South Korea Brussels
EU and South Korea initial free trade deal
EU Trade Commissioner Catherine Ashton and Korean Trade Minister Kim Jong-hoon have initialled a free trade agreement (FTA) that is the most important ever negotiated between the European Union and a third country. The deal, estimated to be worth up to EUR 19 billion in new trade for EU exporters, will remove virtually all tariffs between the two economies, as well as many non-tariff barriers. The agreement will create new market access in services and investment. The deal also makes major advances in areas such as intellectual property, procurement, competition policy and trade and sustainable development. The FTA signals an important upgrade of the EU-South Korea relationship, together with a new Framework Agreement.
Speaking following the initialling in Brussels, Commissioner Ashton said: "This is the first 21st Century free trade agreement for the EU, creating deep economic ties with another developed economy. It will create new market opportunities for European companies in services, manufacturing and agriculture. This agreement is particularly important in the current economic climate, helping to fight the economic downturn and create new jobs."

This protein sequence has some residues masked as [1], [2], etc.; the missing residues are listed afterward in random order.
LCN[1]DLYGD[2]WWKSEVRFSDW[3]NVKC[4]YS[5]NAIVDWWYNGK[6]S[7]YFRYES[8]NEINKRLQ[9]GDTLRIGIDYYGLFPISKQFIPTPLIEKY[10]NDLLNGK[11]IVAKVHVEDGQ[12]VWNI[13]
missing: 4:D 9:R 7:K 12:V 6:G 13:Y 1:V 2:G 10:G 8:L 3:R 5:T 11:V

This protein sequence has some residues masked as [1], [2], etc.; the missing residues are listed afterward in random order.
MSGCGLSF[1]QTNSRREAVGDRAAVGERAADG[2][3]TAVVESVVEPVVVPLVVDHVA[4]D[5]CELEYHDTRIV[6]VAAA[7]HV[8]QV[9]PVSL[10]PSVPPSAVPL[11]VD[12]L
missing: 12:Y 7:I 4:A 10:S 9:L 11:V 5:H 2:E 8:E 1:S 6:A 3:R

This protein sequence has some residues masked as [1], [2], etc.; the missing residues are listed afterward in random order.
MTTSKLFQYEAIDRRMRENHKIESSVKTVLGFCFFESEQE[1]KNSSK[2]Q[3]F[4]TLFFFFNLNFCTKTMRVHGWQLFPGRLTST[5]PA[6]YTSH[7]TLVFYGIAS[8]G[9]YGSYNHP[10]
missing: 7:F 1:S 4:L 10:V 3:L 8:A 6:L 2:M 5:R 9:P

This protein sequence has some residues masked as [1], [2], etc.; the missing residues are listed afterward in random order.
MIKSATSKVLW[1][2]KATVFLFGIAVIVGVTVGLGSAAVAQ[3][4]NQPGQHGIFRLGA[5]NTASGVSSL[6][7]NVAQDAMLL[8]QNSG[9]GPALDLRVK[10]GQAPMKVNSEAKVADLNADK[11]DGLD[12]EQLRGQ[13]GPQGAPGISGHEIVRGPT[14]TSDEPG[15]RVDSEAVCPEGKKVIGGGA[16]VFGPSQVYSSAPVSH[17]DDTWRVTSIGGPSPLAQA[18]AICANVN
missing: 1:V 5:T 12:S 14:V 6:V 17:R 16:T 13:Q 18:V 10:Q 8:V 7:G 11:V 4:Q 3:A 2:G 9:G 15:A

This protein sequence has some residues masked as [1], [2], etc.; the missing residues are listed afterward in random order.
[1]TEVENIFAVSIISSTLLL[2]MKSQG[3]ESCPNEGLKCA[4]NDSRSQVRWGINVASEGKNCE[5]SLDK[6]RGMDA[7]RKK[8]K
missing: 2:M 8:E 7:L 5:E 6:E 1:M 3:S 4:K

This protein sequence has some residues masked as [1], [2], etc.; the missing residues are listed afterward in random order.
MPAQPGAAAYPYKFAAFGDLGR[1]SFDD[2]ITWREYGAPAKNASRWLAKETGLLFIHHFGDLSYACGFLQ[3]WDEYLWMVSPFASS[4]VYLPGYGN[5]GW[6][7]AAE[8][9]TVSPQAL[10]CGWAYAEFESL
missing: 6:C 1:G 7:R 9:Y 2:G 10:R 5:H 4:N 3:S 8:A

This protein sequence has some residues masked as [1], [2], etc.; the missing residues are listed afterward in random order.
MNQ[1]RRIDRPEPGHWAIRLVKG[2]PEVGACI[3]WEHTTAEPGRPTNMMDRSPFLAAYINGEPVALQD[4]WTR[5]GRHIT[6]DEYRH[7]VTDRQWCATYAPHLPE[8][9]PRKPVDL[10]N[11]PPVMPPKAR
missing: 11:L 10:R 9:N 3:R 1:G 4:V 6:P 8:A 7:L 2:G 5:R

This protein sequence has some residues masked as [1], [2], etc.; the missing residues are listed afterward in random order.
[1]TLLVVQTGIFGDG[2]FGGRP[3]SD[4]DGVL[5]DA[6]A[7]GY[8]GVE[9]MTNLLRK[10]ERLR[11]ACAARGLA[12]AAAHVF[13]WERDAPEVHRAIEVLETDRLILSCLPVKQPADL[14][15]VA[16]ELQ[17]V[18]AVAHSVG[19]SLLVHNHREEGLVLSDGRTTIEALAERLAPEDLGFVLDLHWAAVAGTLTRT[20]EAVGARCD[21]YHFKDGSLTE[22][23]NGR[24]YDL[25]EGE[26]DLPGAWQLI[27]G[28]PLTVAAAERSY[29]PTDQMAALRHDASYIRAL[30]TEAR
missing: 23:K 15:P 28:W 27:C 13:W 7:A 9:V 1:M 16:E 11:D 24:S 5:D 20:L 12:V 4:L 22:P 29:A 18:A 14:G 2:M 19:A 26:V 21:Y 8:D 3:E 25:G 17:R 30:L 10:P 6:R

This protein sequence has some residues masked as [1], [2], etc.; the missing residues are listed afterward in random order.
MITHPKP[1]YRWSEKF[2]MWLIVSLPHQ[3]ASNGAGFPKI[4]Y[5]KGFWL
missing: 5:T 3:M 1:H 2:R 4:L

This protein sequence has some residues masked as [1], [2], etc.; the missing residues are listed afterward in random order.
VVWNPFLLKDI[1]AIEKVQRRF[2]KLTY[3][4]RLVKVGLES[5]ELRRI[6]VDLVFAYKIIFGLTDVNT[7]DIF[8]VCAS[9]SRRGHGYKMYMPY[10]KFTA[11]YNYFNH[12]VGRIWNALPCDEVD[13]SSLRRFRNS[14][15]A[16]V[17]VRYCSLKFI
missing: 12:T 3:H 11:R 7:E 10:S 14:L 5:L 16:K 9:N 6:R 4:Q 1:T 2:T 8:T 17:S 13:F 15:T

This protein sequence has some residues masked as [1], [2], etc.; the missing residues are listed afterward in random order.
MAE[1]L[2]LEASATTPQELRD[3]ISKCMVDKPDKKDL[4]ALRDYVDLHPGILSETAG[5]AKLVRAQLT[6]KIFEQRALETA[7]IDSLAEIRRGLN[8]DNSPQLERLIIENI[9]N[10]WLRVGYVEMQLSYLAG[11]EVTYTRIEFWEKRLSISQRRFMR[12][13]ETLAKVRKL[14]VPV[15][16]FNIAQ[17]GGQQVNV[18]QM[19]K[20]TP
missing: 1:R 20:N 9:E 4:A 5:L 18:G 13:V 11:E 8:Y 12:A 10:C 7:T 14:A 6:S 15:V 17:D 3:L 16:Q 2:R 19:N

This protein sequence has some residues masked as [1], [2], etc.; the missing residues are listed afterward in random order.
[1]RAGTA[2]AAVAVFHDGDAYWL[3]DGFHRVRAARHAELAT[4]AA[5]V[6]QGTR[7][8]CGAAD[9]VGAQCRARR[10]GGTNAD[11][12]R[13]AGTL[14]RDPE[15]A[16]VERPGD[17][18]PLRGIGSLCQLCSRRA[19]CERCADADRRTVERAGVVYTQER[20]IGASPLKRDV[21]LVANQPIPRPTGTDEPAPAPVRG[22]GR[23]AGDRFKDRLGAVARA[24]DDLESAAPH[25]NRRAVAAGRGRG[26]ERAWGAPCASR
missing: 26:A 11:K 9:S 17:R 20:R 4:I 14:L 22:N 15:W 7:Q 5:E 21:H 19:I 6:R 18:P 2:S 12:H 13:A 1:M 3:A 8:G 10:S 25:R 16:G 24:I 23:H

One of the key benefits of the deal for the European Union is the quick elimination of EUR 1.6 billion of duties for exporters to Korea. The agreement also tackles key non-tariff barriers including regulations and standards in industries of European interest, like automotive, pharmaceutical and consumer electronics. Services sectors such as telecommunications, environmental, legal, financial and shipping are expected to see some of the greatest benefits, with substantial commitments from Korea to liberalise these sectors.
The initialling of the FTA signifies the closing of negotiations with a stable legal text, which the European Commission will formally present to EU Member States in early 2010. Following signature of the agreement by the EU Presidency and the Commission, the FTA will be presented to be approved by the European Parliament. Entry into force of the agreement would then be expected in the second half of 2010.
EU-Korea goods trade was worth around EUR 65 billion in 2008. The EU currently runs a deficit with Korea in goods trade, although trends suggest that the Korean market offers significant growth potential. For instance, EU car sales to Korea went up by a total of 78% in unit sales (39% in value) between 2005 and 2008. For products like chemicals, pharmaceuticals, auto parts, industrial machinery, shoes, medical equipment, non-ferrous metals, iron and steel, leather and fur, wood, ceramics, and glass, the EU enjoys a solid trade surplus. Similarly, for agricultural products Korea is one of the more valuable export markets globally for EU farmers, with annual sales of over EUR 1 billion. On services, the EU has a surplus with Korea of EUR 3.3 billion, with exports of EUR 7.2 billion in 2007 and imports of EUR 3.9 billion.